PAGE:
- Alliance for the Future of Kosovo (AAK) + Social Democratic Party (PSD): The AAK, another political body of the former KLA and the PSD, a party with communist roots formed a perplexing alliance in 2017. This gives credence to the previous assertion that political parties here don’t have great adherence to ideology. The last Prime Minister, Ramush Hardinaj is the candidate of this coalition and the party has campaigned on the basis of improving tax collection mechanisms and the privatization and development of public land.
- Vetëvendosje (LVV): The LVV is a left-leaning party, whose party names translates to ‘Self-Determination’. Founded and led by Prime Ministerial candidate Albin Kurti, the party enjoys the popularity of a large proportion of the youth and is well known for conducting strikes and demonstrations (often damaging public property), and for opposing a large amount of foreign intervention in national administration. For these elections, they are running on cutting governance costs, promoting small and medium enterprises, judicial reforms and higher diaspora engagement.
- Social Democratic Initiative (NISMA) + New Kosovo Alliance (AKR) + Justice Party (PD): NISMA is headed by its Prime Ministerial candidate, Fatmir Limaj. NISMA was part of the last ruling coalition, and the party led the Ministry of Education. They have come under attack with accusations of high levels of nepotism and corruption. For this election, they are running on promises of agricultural reform and improvements in primary education. The AKR and the PD are smaller parties and often act as ‘kingmaker’ parties without having set mandates of their own.
- Sloboda Coalition: This is a coalition consisting of ethnically Serb parties, that are primarily backed by Belgrade. Their Prime Ministerial candidate is Nenad Rasic. Not a great deal of information is publicly available regarding their mandate.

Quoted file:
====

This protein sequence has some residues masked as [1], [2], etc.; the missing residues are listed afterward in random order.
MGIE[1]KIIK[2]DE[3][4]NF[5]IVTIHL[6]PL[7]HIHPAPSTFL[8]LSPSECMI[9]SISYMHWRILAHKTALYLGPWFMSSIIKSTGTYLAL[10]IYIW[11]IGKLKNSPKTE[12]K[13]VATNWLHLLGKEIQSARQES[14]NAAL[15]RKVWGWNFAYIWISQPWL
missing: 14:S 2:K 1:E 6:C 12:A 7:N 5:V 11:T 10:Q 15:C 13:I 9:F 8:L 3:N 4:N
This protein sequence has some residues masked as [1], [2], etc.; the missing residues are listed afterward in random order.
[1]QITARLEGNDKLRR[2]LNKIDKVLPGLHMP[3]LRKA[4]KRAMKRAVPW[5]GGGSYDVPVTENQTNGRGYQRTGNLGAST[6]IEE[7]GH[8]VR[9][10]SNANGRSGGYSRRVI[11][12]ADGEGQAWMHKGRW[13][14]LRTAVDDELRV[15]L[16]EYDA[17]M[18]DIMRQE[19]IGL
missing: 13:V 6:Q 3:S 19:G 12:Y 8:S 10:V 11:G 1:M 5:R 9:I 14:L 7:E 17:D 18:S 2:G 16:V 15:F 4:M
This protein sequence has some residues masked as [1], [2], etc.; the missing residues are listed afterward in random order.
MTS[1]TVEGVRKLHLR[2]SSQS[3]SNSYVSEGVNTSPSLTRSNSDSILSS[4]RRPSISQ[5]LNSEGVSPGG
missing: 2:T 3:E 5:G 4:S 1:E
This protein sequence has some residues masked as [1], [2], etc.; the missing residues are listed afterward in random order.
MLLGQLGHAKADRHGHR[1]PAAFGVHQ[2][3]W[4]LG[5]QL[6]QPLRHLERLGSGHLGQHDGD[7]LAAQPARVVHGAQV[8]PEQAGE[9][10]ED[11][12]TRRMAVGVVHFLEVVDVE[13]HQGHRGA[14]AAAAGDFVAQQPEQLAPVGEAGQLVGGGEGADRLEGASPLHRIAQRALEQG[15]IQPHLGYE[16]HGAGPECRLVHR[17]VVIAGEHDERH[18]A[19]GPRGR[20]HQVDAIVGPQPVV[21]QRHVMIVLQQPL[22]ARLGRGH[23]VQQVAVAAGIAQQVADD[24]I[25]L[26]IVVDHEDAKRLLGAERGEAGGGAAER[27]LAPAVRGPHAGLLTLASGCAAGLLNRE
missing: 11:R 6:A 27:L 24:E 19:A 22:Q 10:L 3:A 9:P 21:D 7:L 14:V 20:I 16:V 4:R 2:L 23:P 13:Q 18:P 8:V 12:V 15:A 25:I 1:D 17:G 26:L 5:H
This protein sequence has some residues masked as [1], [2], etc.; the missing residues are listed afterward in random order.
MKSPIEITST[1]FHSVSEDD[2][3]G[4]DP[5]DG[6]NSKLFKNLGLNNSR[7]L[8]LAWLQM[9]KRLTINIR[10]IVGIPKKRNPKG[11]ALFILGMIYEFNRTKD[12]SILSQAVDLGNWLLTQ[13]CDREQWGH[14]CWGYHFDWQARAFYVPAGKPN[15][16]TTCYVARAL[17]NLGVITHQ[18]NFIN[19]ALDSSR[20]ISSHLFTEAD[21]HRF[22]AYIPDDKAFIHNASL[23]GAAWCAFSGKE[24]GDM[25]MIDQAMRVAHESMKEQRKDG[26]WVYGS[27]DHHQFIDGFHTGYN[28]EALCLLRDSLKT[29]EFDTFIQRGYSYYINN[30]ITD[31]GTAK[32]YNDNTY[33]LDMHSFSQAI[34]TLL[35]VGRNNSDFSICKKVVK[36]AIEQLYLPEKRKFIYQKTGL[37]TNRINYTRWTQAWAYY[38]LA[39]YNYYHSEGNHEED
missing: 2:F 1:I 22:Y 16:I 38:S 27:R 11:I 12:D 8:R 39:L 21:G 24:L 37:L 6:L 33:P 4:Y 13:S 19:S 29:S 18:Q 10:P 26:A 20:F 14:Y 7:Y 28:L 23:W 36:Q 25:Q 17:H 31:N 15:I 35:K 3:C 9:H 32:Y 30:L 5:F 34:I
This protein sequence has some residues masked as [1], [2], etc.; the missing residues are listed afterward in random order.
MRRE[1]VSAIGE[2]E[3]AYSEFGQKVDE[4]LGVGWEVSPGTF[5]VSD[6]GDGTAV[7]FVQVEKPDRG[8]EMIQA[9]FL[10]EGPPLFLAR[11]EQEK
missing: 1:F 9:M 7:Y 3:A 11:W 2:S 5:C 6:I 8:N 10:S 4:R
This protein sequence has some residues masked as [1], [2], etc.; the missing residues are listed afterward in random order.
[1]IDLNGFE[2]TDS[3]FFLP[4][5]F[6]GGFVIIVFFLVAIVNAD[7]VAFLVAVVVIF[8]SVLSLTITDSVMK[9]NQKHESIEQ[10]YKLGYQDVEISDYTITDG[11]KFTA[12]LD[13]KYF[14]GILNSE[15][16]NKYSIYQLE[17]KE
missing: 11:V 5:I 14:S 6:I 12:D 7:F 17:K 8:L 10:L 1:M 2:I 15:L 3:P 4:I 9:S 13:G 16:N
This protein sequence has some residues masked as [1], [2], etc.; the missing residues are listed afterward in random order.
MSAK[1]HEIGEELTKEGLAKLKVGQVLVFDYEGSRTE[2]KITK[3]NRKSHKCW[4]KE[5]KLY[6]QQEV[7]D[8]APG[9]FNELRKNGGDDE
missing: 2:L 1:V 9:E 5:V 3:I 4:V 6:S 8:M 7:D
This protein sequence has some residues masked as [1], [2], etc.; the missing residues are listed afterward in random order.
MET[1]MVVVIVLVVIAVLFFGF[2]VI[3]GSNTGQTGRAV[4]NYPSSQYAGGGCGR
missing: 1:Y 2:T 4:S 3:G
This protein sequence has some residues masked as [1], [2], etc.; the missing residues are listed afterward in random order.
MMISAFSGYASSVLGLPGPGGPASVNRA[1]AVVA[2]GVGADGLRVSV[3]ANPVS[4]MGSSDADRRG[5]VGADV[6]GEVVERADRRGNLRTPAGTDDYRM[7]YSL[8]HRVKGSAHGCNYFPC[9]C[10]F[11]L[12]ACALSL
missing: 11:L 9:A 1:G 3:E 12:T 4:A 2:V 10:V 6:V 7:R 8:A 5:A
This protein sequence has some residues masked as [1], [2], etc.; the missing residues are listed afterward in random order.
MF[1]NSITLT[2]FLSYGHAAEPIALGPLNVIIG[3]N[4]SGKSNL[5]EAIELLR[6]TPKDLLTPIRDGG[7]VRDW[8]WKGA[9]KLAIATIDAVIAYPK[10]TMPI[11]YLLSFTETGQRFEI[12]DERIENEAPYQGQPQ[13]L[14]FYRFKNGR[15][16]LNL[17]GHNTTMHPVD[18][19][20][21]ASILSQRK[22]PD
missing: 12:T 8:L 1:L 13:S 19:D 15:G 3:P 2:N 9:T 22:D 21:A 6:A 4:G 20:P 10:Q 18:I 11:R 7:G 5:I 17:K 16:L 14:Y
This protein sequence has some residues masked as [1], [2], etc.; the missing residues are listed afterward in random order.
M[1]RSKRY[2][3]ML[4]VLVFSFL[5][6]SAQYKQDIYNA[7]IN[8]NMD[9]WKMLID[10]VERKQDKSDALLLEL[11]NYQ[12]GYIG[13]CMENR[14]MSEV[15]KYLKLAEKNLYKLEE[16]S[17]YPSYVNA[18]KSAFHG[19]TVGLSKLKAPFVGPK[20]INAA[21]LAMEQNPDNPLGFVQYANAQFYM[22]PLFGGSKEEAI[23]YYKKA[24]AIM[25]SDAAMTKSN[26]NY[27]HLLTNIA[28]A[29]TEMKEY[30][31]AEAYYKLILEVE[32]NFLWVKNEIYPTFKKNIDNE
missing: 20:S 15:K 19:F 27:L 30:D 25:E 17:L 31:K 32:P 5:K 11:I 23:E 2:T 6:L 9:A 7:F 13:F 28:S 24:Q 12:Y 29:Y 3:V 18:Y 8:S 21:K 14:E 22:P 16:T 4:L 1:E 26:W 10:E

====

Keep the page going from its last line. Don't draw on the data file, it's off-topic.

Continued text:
Why are these elections important?
As mentioned above, the 2019 elections come at a critical juncture for Kosovo, a time where it is trying hard to find its own place in Europe and the world after the gradual decrease in attention from international bodies and allies. The high unemployment rate (~33%) together with the large proportion of youth in the country has led to a lot of frustration among the population. This is not helped by the fact that Visa liberalization within the EU remains a distant goal, while no other Balkan country faces this issue. Corruption within the Government is high (Transparency International, 2018), nepotism is a major issue preventing merit-based appointments in the Government agencies, and the tertiary education sector is finding it hard to function without qualified teachers and robust infrastructure. A large rate of emigration and a general lack of skills in the country’s remaining youth discourages jobs from coming into the country, and the lack of jobs only pushes up the number of people leaving the country (Begisholli, 2019), making it a vicious cycle.
However, not all is dark and gloomy here in Kosovo. The entrepreneurial spirit runs high in the country, with the young people innovating and setting up new businesses every day. This has proven to be a major economy booster. The diaspora of the country is one of the most engaged diaspora communities in the world and contributes ~15% of the country’s GDP through remittances. They are also some of the largest capital investors in the country, helping set up a large number (~25%) of businesses in Kosovo.
What is required now is a way to channelize the high energy of the country’s youth and give them avenues to succeed. This includes a better education system, better standards of living, and transparent institutions. This is precisely why these elections are a point of reckoning. It is largely believed by the citizens that a strong leader and an efficient government will be the key to solving Kosovo’s problems. To what extent this is true, or for that matter, feasible, only the 6th of October will tell.
Begisholli, B. (2019, April 19). Kosovo Parliament Debates Mass Exodus of Young. Balkan Insight.
EUROPEAN COMMISSION FOR DEMOCRACY THROUGH LAW. (2018). LAW NO. 003/L-073 ON GENERAL ELECTIONS.
European Court of Auditors. (2012). European Union assistance to Kosovo related to the rule of law- English. EU Publications. Retrieved October 2, 2019, from https://publications.europa.eu/en/publication-detail/-/publication/2e066c35-81d4-489f-8ba3-3e83d56acf1b
Transparency International. (2018). Corruption Perceptions Index 2018. Retrieved October 02, 2019, from https://www.transparency.org/country/KOS#